I’m in Australia until early February and the trip always makes me feel oddly nostalgic. My grandmother is my family’s kitchen queen. Everybody thinks their grandmother is the world’s best chef and my family is no different. She has been preparing meals for her family since she was in her early teens. Her father died in the war and her mother died of a ‘broken heart’ shortly after. I was always dubious of this so-called cause of death, but Debbie Reynolds and Carrie Fisher have converted me. My grandmother cooked for the family that adopted her, then she cooked for her husband, her children, her grandchildren and hopefully, one day, her great grandchildren.
Almost 80 years of preparing the same recipes, my grandmother doesn’t need a recipe book. The dishes she makes are quintessential Southern Italian country fare. Over the past four years, I’ve managed to write down most of my grandmother’s recipes for the family, but I thought I would share some of them with you also. Authentic Italian recipes are incredibly hard to come by even for someone like myself, who lives in Italy. We are not immune to pre-packaged sauces and ready meals! This recipe is as my grandmother makes it. I haven’t changed an iota of it, so you can whip up a batch wherever you are and dream of Southern Italy. While you’re at it, whip up two batches. These freeze beautifully and can be cooked straight from frozen for a quick mid-week Italian dinner recipe.
If you’re not familiar with gnocchi, they’re potato dumpling made in almost every region of Italy. They were particularly popular in areas of the country where flour was short and pasta was off the menu. Potatoes were always available to my grandparents in Calabria, which is why gnocchi is still one of my grandfather’s favourite dishes.
If you’ve been scared off preparing gnocchi in the past, don’t fret. These pillows of potatoey deliciousness are surprising easy to make. Perhaps even easier than making normal pasta! Flour, finesse and foreplanning are all you need. My mother has kindly volunteered as hand model for this recipe. It’s a good idea to rope someone else into helping you, especially when it comes to rolling out and cutting. Naturally, you can do it by yourself, but many hands make light work, as they say.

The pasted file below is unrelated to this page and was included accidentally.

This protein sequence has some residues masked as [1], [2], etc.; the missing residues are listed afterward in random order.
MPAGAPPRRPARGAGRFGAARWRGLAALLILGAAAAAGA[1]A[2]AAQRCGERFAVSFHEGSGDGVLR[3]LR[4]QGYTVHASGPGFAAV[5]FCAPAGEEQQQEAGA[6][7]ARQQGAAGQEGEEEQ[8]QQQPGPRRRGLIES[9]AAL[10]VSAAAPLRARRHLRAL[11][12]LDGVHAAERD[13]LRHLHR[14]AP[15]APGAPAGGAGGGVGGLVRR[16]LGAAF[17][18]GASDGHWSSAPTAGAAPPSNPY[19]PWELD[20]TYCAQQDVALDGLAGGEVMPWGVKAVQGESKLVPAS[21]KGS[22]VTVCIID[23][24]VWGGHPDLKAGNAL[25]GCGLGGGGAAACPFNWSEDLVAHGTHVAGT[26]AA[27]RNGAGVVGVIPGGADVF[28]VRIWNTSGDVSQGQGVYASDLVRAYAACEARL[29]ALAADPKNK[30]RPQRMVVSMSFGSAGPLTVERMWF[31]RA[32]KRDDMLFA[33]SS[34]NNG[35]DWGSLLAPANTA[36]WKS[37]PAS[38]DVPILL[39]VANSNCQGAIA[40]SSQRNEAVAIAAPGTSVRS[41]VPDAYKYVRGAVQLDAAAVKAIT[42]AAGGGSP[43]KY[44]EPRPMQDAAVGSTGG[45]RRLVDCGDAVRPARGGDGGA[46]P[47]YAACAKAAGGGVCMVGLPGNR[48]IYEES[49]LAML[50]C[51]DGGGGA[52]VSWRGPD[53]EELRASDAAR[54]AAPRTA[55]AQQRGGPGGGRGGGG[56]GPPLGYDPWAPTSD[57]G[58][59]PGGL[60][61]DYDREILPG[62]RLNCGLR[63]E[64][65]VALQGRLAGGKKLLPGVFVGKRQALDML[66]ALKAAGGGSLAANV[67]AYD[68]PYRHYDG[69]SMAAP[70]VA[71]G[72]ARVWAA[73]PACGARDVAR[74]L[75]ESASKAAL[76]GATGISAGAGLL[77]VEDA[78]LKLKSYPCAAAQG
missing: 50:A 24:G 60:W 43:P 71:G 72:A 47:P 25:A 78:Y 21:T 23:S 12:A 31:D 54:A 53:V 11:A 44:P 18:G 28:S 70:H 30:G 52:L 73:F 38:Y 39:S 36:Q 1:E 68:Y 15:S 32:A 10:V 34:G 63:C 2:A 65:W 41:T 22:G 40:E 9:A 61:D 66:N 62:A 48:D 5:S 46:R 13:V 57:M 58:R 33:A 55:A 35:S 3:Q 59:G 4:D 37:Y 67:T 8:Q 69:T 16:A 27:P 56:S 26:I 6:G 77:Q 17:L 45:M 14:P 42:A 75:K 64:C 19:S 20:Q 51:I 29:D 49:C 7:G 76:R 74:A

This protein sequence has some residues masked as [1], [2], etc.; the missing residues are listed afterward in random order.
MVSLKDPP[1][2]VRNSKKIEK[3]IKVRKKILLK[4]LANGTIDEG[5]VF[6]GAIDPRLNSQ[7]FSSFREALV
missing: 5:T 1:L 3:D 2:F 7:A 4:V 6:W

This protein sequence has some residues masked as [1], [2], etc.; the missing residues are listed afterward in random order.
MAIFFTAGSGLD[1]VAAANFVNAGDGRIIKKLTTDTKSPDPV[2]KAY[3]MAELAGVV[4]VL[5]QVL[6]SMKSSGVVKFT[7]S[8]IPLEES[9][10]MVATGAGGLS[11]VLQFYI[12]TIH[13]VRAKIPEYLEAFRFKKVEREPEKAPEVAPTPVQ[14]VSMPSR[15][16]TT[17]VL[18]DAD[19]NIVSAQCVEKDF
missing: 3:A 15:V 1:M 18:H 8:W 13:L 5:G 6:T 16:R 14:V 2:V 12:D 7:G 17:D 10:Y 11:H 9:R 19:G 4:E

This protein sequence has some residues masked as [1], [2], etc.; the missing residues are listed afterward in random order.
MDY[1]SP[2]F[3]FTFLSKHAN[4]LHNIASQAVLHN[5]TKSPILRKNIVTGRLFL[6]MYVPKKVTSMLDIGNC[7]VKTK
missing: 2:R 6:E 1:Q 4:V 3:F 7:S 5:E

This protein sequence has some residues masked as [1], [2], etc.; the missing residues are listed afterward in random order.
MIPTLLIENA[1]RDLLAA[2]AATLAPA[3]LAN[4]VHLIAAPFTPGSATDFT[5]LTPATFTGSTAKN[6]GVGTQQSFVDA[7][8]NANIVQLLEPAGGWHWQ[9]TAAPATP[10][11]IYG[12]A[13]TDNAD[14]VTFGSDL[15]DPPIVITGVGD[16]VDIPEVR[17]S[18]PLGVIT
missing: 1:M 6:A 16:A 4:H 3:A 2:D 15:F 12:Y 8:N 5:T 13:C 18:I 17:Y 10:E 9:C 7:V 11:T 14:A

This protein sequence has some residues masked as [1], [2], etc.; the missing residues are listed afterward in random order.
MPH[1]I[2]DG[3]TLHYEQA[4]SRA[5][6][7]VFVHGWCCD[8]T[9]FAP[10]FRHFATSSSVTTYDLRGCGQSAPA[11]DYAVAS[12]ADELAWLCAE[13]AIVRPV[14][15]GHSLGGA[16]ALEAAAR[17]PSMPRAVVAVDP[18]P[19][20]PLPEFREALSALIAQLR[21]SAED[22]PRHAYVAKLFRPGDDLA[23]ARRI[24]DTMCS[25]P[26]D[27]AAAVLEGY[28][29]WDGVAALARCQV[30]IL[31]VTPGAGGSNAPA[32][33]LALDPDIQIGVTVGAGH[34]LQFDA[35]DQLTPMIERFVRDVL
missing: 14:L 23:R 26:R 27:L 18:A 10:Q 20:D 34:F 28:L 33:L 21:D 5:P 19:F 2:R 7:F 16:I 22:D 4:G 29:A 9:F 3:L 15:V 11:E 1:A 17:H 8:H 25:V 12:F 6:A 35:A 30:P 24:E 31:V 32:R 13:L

I usually boil my potatoes the night before. With gnocchi, it’s important to keep the potatoes from retaining too much water. Boiling them whole is the first step to this. After they’ve cooked and cooled, mash them, season with salt and chuck them in the fridge to dry out. The next day, add your egg yolks and flour, stir and knead. You will need more flour. Don’t go overboard. Too much flour will produce a tough and chewy gnocchi rather than the airy fluffy beauty you’re looking for. Just keep adding flour and kneading until the dough is no longer super sticky. When it comes to cutting the gnocchi, you can roll out thin sausages, cut into bite-sized pillows and move on with your life. Or you can attempt the traditional gnocchi shape with a gnocchi roller or a fork. Don’t work, I have a gif to show you how it’s done!
I served these with sage and butter. Literally just melt a square of butter in the pan, add a few sage leaves and fry until crisp. Then toss in your gnocchi and serve with grated parmesan. That said, you can use whatever sauce you like. Gnocchi are super versatile and their potato flavour stands up to even the punchiest sauce. Give these gnocchi a try and I swear to you, they will become your go to dish whenever you want to impress or just savour a taste of Italy!
1 kilo russet potatoes
2 egg yolks
3 cups plain flour, plus extra for dusting
Scrub the potatoes, place in a large saucepan of cold salted water and bring to the boil over high heat. Cook for 25-30 minutes or until very soft. Drain and leave to cool for a few minutes before peeling. While the potatoes are still warm, use a mouli grater to mash until very smooth. Add 3 teaspoons of salt, mix well and leave to cool.
Add the egg yolks and stir. Gradually add the flour, one cup at a time until mixture comes together and isn’t sticky. Turn out onto a lightly floured surface and knead until the mixture resembles bread dough and holds its shape. Divide into 8 equal pieces and roll each piece into a 30cm-long rope.
Cut into 2cm-long pieces and place on a lightly floured surface. Using a gnocchi board or a fork, gently roll the pieces to get that characteristic gnocchi shape. Make sure the fork is well floured or it will stick. Set aside.
Cook the gnocchi, in batches, in a large saucepan of salted boiling water with ½ tablespoon of olive oil for 3–4 minutes or they float to the surface. Don’t stir or the gnocchi will fall apart. Drain and serve with sauce. Serves 4.
Really to take the leap? Hell yes!